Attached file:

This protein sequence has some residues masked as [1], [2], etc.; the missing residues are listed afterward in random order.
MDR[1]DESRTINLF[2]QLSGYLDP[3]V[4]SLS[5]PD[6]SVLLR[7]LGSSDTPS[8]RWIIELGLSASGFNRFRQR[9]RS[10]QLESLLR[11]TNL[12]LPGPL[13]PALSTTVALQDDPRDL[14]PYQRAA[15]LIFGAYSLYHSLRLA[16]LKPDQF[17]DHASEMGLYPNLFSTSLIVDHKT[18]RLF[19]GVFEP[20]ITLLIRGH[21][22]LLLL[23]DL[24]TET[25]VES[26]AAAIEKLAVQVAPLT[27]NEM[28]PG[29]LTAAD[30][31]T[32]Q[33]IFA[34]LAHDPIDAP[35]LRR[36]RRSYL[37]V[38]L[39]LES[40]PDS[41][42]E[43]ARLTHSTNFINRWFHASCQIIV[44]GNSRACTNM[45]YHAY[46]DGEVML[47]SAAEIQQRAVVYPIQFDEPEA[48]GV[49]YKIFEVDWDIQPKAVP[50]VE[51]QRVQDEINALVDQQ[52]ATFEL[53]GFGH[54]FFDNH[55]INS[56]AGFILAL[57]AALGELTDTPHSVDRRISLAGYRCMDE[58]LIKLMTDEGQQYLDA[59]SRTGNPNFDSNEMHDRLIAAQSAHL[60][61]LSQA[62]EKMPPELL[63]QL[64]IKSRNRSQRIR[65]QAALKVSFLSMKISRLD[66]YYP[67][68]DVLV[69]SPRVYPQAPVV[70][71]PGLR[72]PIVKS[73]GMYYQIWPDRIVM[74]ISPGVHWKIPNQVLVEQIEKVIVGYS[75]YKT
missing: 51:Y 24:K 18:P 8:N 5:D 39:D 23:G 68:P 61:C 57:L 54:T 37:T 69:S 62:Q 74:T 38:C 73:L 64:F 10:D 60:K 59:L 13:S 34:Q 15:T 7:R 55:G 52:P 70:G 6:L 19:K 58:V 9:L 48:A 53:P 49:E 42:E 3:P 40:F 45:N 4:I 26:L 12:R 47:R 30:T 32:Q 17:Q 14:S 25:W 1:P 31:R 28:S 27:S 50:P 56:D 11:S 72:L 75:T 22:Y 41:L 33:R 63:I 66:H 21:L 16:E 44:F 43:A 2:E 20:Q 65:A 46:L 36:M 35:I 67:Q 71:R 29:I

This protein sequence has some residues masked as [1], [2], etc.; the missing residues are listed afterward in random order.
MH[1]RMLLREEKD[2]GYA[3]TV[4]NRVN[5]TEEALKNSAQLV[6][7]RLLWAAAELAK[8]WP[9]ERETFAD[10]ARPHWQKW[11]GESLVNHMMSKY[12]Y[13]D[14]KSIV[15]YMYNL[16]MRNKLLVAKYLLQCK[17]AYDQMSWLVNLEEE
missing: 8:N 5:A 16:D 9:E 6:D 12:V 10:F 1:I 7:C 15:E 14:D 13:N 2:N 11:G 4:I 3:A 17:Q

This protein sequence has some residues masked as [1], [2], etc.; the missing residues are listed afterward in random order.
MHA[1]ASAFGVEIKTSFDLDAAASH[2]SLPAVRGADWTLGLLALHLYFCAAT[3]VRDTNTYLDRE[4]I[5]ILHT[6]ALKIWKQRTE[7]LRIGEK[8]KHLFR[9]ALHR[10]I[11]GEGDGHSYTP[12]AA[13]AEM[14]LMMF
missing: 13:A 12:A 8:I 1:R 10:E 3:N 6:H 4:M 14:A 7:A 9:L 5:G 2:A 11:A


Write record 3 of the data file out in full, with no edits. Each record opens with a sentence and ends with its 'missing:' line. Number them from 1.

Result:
This protein sequence has some residues masked as [1], [2], etc.; the missing residues are listed afterward in random order.
MHA[1]ASAFGVEIKTSFDLDAAASH[2]SLPAVRGADWTLGLLALHLYFCAAT[3]VRDTNTYLDRE[4]I[5]ILHT[6]ALKIWKQRTE[7]LRIGEK[8]KHLFR[9]ALHR[10]I[11]GEGDGHSYTP[12]AA[13]AEM[14]LMMF
missing: 13:A 12:A 8:I 1:R 10:E 3:N 6:H 4:M 14:A 7:A 9:L 5:G 2:A 11:A